“The toll varies by time of day and the congestion. In the peak hour, we move 35 percent more people on (Interstate) 405 as compared to (Interstate) 5,” Millar said. “We do that with cameras and paint and management systems.”
Another problem to tackle is how to pay for the bridge. Millar said it will take a combination of federal, state and local funding. While project officials have yet to provide an estimated cost for the new bridge, the mothballed Columbia River Crossing estimate came in at $4.8 billion. Tolling was expected to pay up to $1.3 billion of that number.
Even once the new bridge is built, officials say it won’t solve all the city’s traffic woes. And drivers shouldn’t expect WSDOT to build its way out of those problems.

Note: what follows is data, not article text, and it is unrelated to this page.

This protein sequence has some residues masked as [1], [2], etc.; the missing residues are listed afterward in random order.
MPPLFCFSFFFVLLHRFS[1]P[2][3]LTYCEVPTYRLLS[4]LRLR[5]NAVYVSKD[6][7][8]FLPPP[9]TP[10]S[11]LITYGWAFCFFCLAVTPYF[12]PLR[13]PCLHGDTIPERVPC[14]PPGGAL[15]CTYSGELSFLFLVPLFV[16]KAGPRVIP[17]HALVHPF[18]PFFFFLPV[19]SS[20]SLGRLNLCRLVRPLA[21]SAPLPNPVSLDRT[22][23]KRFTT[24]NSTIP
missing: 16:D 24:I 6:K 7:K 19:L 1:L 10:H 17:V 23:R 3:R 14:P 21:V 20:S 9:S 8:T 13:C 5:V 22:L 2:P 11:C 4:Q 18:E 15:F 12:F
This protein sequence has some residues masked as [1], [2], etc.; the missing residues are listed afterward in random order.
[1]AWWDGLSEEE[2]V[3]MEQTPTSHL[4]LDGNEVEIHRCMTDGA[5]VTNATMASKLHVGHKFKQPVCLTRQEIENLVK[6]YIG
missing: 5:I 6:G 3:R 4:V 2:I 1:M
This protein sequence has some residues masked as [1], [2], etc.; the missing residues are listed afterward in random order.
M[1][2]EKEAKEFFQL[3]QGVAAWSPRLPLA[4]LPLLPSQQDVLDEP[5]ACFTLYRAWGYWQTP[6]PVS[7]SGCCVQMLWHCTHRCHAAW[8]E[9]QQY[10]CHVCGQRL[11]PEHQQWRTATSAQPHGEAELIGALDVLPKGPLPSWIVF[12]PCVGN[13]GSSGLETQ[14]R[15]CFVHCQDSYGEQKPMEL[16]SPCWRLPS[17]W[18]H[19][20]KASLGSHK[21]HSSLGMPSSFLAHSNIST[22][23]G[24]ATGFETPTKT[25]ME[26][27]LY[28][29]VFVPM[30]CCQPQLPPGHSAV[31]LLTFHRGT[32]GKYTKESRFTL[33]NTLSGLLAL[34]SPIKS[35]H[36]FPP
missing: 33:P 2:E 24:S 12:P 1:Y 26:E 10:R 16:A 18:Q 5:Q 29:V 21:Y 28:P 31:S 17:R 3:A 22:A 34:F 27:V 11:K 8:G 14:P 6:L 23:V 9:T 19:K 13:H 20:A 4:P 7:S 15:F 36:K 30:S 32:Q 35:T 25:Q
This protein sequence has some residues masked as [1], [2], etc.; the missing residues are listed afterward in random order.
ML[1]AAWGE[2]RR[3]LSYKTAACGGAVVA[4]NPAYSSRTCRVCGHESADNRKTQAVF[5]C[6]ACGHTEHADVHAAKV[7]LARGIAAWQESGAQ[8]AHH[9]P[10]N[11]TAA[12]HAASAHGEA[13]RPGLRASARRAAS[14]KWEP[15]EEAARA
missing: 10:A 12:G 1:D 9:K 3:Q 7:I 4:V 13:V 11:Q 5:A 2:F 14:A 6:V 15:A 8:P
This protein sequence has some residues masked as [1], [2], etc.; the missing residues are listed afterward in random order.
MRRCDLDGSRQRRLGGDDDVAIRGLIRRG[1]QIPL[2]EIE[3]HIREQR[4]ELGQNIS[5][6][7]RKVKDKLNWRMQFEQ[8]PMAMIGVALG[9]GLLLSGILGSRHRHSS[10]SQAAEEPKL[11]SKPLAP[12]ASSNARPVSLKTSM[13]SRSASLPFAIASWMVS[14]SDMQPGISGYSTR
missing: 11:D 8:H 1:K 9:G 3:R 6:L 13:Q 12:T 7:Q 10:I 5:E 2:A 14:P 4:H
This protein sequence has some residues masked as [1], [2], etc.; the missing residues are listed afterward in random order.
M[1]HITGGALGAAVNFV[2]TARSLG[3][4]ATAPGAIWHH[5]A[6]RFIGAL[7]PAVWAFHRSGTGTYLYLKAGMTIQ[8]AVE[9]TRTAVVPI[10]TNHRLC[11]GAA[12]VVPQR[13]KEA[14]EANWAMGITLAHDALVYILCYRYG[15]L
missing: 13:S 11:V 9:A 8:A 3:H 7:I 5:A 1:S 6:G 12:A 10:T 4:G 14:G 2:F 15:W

“It’s impossible. We’re locked in with the city of Vancouver on one side, Fort Vancouver on the other. We know we have to operate the system in a smarter and better way,” Johnson said.
To adjust for those physical limitations, Millar said the department is looking for ways get more “throughput,” meaning more people, goods and services moving on existing roads, rail lines, ferries, etc.
“I look at things like high-speed rail at one end of the scale, and I also look at things like people walking and biking at the other end,” Millar said. “Because every person who can walk or bike to meet their needs is one less person on the highway.”
One option that won’t be included is more lanes on Interstate 5. Adding capacity by building new roads should be the last option rather than the first, Millar said. New roads are often more expensive, have the greatest environmental impact and take the longest to build.